The state-of-health (SoH) provides insights into the current state of the energy storage system. Various measured values are taken into account, such as battery capacity, temperatures and current flows. The SoH is expressed as a percentage and makes it possible to assess the condition of the battery in an electric vehicle and determine how healthy it still is. 

The common battery type in electric cars is the lithium-ion battery. It has been on the market since 1991 and achieves a high energy density with a long service life and low weight. There are several types of lithium-ion battery, which differ among other things due to the different materials on the positively charged cathode. The most important are:

  • Lithium-cobalt dioxide battery
  • NMC batteries with lithium-nickel-manganese-cobalt oxides 
  • NCA batteries with lithium-nickel-cobalt-aluminium oxides
  • LFP batteries with iron phosphate

The energy density varies depending on the battery type, so other properties such as length of service life can vary.

The battery consists of several battery cells, each of which has a cathode and an anode and is separated by a separator. There is a liquid, ion-conducting electrolyte between the cathode and the anode. The composition of electric car batteries for lithium-ion batteries usually includes lithium, graphite, nickel, iron phosphate or cobalt. Lithium is used mainly due to its excellent chemical properties.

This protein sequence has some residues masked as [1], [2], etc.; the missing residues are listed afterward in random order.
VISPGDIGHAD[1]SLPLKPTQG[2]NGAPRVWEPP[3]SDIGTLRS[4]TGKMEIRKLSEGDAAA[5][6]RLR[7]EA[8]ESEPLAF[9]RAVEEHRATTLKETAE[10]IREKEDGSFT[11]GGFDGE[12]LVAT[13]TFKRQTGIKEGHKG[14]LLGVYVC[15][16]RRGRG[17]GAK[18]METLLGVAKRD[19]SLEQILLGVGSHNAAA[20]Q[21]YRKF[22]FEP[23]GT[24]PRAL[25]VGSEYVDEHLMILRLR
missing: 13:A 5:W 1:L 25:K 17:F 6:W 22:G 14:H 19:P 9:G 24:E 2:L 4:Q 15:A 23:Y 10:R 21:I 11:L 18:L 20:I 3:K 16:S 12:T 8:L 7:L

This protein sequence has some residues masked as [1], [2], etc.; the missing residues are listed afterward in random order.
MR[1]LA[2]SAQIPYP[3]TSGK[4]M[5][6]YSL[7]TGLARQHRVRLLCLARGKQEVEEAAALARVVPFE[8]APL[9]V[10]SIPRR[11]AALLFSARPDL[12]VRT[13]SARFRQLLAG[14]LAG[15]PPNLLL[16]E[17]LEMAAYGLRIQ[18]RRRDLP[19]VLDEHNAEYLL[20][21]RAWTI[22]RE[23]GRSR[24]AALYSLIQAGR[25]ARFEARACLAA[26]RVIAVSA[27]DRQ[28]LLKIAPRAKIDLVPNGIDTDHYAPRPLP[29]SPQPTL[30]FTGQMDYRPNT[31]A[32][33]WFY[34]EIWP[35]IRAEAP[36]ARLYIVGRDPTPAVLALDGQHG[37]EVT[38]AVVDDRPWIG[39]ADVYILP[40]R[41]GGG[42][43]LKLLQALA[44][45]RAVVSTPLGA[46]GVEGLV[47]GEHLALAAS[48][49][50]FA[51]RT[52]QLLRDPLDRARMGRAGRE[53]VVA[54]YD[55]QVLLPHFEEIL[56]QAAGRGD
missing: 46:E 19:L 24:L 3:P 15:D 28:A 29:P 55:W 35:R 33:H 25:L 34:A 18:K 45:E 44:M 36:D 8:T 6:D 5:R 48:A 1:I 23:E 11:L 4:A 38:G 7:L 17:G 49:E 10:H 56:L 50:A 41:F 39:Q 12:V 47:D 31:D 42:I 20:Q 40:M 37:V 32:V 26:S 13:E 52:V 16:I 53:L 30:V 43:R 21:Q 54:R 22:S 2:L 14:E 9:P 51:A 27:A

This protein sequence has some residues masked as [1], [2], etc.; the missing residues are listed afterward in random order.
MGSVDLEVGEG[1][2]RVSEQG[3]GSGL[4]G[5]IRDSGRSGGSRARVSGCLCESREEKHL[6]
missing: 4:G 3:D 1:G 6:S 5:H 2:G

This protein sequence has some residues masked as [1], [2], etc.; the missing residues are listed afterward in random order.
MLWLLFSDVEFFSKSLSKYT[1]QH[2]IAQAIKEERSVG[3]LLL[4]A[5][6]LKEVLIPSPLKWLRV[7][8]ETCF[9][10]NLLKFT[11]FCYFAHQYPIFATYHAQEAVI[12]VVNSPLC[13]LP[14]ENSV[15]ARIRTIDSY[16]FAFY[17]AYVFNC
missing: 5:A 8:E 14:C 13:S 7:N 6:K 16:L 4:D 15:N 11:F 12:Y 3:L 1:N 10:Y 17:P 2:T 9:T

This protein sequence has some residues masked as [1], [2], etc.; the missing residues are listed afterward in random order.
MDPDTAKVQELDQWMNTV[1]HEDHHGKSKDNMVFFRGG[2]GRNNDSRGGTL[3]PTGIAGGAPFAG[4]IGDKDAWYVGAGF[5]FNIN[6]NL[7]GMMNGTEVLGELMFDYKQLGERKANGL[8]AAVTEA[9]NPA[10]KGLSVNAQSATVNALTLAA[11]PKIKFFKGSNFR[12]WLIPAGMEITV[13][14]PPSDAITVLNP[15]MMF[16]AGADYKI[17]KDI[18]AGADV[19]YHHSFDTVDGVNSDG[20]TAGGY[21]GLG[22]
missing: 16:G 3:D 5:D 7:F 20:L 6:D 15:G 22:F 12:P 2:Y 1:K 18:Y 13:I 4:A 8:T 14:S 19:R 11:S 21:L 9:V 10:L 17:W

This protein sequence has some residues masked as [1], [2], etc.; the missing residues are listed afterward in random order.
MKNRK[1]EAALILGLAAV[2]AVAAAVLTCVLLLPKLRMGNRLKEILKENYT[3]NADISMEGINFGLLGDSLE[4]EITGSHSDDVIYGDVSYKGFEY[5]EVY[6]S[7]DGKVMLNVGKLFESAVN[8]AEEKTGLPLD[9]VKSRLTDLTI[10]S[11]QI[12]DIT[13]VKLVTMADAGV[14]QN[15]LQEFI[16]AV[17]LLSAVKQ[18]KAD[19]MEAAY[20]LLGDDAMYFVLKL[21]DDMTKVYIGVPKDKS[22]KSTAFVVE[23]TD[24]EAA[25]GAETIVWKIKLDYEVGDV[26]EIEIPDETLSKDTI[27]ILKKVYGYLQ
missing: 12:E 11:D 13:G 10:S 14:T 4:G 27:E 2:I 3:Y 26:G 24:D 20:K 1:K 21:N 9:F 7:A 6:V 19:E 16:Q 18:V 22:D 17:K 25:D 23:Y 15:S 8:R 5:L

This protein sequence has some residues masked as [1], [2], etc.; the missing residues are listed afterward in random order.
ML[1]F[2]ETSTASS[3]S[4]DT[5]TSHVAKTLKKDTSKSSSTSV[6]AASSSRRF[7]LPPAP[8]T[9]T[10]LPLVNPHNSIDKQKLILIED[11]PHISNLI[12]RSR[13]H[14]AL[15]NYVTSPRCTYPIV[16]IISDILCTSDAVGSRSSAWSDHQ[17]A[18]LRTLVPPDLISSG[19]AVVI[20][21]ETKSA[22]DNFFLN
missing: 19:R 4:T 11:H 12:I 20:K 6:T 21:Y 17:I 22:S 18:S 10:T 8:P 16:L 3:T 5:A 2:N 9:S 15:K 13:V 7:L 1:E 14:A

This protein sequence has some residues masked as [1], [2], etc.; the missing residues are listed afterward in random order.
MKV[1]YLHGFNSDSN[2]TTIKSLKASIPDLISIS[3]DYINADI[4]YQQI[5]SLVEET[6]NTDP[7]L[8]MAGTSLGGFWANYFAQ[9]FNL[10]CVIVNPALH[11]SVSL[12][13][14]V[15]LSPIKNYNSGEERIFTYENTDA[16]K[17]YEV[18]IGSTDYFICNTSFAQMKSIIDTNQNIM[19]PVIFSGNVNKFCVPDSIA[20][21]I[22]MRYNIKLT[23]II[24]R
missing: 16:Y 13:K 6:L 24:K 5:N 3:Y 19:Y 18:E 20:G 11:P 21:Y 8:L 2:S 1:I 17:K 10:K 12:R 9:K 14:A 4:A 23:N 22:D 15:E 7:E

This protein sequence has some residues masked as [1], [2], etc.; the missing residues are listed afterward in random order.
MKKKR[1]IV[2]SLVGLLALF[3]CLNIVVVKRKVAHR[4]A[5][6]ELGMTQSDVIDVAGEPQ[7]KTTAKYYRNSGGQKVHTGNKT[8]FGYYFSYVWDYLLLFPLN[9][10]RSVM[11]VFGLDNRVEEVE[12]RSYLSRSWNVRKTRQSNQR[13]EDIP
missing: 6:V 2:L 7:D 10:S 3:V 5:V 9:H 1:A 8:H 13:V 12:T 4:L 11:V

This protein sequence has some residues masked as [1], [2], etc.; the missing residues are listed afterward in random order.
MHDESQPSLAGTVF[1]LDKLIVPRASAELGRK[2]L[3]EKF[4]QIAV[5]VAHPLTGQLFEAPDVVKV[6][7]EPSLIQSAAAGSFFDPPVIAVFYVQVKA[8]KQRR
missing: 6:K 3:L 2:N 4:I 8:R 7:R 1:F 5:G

The service life of an electric car battery is not measured in years, but by the number of charging cycles. A cycle consists of a charging process and a discharging process. Depending on usage and charging behaviour, lithium-ion batteries enable an average of 1,500 charging cycles. After this, the battery is not defective, but simply no longer has its full capacity. Old batteries can then be used for a second life (see also the question: What happens to old batteries?).

Second life: depending on their operating conditions, conventional batteries are too weak for continued use in electric cars after eight to ten years. But they still have enough power for a second life, e.g. as a stationary energy storage unit. These can be combined with other old batteries as stationary battery storage units to absorb wind or solar power and stabilise the electricity grid. 

Recycling: including second use, electric car batteries have a service life of up to twenty years in total. When the end of the life cycle has been reached, electric car batteries can be recycled appropriately and professionally. The raw materials contained in the battery are professionally separated and reused, for example for the production of new batteries.